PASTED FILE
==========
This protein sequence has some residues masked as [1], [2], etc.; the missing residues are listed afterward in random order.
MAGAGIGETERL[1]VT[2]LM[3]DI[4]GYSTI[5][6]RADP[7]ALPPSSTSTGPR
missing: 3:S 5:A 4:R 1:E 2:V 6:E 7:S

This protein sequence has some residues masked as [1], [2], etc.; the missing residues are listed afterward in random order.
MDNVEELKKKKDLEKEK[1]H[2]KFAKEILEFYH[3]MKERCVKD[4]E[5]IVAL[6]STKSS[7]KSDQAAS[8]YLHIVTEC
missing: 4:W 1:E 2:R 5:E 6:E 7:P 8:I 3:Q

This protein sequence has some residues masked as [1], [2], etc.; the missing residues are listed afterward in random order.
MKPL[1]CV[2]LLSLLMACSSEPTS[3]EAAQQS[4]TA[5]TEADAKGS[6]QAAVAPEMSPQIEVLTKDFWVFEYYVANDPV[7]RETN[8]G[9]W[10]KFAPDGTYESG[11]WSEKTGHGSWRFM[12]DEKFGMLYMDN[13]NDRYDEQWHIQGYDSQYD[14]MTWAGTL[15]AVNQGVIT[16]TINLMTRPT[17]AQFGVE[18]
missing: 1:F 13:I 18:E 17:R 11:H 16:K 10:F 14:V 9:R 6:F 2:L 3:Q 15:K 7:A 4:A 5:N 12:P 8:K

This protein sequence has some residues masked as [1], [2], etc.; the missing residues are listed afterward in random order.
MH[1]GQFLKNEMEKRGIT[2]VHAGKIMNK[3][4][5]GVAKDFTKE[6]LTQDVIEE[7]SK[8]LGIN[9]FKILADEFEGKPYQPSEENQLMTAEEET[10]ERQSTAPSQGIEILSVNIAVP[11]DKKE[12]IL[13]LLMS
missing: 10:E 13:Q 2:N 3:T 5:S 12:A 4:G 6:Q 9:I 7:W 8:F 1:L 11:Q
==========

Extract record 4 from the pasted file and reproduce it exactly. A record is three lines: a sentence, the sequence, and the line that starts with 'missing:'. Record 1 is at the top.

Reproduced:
This protein sequence has some residues masked as [1], [2], etc.; the missing residues are listed afterward in random order.
MH[1]GQFLKNEMEKRGIT[2]VHAGKIMNK[3][4][5]GVAKDFTKE[6]LTQDVIEE[7]SK[8]LGIN[9]FKILADEFEGKPYQPSEENQLMTAEEET[10]ERQSTAPSQGIEILSVNIAVP[11]DKKE[12]IL[13]LLMS
missing: 10:E 13:Q 2:N 3:T 5:S 12:A 4:G 6:Q 9:I 7:W 8:F 1:L 11:Q